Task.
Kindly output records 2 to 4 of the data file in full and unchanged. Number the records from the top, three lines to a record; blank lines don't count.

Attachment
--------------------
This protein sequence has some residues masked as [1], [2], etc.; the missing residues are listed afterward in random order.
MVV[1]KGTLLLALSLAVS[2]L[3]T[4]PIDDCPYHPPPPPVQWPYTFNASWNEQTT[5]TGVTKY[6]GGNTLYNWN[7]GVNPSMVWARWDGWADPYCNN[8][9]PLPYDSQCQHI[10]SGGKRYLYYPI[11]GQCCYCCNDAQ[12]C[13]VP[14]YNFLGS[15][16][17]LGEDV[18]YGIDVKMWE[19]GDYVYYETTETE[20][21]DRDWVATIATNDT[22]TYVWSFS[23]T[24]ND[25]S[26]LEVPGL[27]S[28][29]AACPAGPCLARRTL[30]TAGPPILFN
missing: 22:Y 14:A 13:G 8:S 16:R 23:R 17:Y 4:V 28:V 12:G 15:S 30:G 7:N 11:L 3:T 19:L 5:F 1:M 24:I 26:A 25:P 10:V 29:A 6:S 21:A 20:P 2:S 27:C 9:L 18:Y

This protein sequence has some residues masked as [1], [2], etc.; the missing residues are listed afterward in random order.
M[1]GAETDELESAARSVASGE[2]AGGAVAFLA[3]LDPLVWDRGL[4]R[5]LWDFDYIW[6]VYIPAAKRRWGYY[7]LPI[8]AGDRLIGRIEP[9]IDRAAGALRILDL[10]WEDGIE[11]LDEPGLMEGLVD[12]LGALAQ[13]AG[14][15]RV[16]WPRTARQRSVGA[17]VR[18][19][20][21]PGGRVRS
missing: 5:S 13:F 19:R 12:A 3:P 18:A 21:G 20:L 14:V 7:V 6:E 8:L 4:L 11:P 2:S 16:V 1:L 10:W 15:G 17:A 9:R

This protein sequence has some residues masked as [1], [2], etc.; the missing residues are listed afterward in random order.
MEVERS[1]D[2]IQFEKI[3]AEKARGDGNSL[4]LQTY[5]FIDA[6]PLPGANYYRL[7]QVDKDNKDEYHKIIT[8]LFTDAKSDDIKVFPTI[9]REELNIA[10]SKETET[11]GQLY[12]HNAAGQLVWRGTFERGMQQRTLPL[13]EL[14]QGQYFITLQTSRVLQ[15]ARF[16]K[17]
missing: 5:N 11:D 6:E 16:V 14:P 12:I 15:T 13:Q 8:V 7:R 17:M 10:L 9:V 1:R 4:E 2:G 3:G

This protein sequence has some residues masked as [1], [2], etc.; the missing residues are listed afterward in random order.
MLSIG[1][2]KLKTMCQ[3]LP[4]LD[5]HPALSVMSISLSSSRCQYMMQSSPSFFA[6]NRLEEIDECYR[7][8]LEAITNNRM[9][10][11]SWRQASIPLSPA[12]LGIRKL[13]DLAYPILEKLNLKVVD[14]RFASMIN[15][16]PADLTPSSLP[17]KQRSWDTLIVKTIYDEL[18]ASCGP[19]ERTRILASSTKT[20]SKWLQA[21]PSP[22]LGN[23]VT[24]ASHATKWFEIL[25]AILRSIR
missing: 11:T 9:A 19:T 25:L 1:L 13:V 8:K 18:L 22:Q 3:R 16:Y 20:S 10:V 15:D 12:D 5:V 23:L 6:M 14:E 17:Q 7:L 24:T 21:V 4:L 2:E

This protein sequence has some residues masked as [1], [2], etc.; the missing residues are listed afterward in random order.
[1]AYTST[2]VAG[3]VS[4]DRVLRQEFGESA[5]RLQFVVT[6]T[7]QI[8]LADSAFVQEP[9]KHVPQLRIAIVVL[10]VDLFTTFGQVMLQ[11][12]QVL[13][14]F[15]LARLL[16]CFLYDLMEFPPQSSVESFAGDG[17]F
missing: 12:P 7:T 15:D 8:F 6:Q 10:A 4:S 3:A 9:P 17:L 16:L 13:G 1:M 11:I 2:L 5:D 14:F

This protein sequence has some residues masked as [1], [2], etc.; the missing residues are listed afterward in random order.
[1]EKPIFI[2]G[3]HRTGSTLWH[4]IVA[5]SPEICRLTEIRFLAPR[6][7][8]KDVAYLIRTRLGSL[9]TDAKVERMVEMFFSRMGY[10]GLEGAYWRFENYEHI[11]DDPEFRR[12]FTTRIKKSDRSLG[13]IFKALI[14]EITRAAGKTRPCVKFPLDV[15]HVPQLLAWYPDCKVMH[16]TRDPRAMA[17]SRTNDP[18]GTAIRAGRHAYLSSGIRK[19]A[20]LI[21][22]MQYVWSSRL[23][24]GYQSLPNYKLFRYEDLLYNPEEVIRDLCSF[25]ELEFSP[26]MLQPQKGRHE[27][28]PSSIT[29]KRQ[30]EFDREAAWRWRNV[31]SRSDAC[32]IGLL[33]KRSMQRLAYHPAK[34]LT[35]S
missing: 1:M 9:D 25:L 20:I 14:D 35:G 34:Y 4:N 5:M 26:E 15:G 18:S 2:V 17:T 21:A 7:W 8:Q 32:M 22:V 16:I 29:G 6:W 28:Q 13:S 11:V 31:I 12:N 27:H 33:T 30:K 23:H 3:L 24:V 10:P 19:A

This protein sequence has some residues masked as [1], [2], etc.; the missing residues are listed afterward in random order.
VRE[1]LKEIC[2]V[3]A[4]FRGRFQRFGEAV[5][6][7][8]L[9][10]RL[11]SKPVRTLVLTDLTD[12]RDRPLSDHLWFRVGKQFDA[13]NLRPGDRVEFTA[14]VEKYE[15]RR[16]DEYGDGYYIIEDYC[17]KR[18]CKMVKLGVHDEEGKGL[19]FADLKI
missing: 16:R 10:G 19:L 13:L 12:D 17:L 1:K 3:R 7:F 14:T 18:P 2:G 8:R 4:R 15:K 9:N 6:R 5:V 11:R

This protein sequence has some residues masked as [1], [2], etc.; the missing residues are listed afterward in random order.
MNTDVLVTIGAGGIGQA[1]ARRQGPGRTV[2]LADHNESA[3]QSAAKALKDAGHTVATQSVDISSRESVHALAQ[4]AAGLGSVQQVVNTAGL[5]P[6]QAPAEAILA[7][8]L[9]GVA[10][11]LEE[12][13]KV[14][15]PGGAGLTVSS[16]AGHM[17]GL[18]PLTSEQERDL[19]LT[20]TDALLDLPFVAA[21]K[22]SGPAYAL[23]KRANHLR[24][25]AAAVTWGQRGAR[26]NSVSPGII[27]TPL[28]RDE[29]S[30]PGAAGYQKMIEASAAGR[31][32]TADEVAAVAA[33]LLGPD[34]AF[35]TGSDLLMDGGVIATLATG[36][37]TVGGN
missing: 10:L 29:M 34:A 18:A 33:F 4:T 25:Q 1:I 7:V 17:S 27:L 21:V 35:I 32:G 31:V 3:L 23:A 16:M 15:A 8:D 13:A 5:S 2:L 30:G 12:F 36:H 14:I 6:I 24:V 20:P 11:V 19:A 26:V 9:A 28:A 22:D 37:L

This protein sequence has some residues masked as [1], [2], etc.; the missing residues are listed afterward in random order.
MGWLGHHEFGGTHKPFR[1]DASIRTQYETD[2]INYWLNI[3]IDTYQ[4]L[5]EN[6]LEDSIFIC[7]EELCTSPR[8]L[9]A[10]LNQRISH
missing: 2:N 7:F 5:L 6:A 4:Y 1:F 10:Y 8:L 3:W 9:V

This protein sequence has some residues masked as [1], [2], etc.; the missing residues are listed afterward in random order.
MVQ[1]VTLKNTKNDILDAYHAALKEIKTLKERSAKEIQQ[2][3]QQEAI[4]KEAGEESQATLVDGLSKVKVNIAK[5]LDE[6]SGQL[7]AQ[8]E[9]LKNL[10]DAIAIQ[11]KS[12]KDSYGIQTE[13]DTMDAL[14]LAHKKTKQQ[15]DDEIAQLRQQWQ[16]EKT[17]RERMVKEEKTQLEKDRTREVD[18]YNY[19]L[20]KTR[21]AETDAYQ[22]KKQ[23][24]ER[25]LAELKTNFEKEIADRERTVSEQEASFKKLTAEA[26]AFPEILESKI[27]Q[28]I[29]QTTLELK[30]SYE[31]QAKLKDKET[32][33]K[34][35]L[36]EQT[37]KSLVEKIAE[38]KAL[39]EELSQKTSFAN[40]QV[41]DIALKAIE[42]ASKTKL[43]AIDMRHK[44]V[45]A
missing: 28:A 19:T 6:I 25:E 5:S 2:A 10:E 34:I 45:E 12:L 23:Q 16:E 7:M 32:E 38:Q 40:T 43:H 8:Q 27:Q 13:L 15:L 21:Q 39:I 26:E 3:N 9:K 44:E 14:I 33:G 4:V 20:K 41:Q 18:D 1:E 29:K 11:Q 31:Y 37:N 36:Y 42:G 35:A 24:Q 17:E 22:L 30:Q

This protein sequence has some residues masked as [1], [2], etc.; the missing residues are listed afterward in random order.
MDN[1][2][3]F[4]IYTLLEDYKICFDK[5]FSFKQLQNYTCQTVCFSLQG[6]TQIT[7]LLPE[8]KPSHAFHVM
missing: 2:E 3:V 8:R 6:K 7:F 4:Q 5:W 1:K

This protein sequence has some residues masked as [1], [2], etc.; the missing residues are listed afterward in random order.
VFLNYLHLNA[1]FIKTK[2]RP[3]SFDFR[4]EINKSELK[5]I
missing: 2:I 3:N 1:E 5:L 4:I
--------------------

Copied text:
This protein sequence has some residues masked as [1], [2], etc.; the missing residues are listed afterward in random order.
M[1]GAETDELESAARSVASGE[2]AGGAVAFLA[3]LDPLVWDRGL[4]R[5]LWDFDYIW[6]VYIPAAKRRWGYY[7]LPI[8]AGDRLIGRIEP[9]IDRAAGALRILDL[10]WEDGIE[11]LDEPGLMEGLVD[12]LGALAQ[13]AG[14][15]RV[16]WPRTARQRSVGA[17]VR[18][19][20][21]PGGRVRS
missing: 5:S 13:F 19:R 12:A 3:P 18:A 21:G 20:L 14:V 7:V 6:E 8:L 4:L 11:P 2:S 16:V 1:L 10:W 15:G 17:A 9:R

This protein sequence has some residues masked as [1], [2], etc.; the missing residues are listed afterward in random order.
MEVERS[1]D[2]IQFEKI[3]AEKARGDGNSL[4]LQTY[5]FIDA[6]PLPGANYYRL[7]QVDKDNKDEYHKIIT[8]LFTDAKSDDIKVFPTI[9]REELNIA[10]SKETET[11]GQLY[12]HNAAGQLVWRGTFERGMQQRTLPL[13]EL[14]QGQYFITLQTSRVLQ[15]ARF[16]K[17]
missing: 5:N 11:D 6:E 16:V 14:P 12:I 15:T 13:Q 8:V 7:R 17:M 10:L 9:V 1:R 4:E 2:G 3:G

This protein sequence has some residues masked as [1], [2], etc.; the missing residues are listed afterward in random order.
MLSIG[1][2]KLKTMCQ[3]LP[4]LD[5]HPALSVMSISLSSSRCQYMMQSSPSFFA[6]NRLEEIDECYR[7][8]LEAITNNRM[9][10][11]SWRQASIPLSPA[12]LGIRKL[13]DLAYPILEKLNLKVVD[14]RFASMIN[15][16]PADLTPSSLP[17]KQRSWDTLIVKTIYDEL[18]ASCGP[19]ERTRILASSTKT[20]SKWLQA[21]PSP[22]LGN[23]VT[24]ASHATKWFEIL[25]AILRSIR
missing: 11:T 9:A 19:T 25:L 1:L 13:V 8:K 18:L 22:Q 3:R 16:Y 20:S 10:V 15:D 12:D 5:V 23:L 6:M 14:E 17:Q 7:L 24:T 21:V 4:L 2:E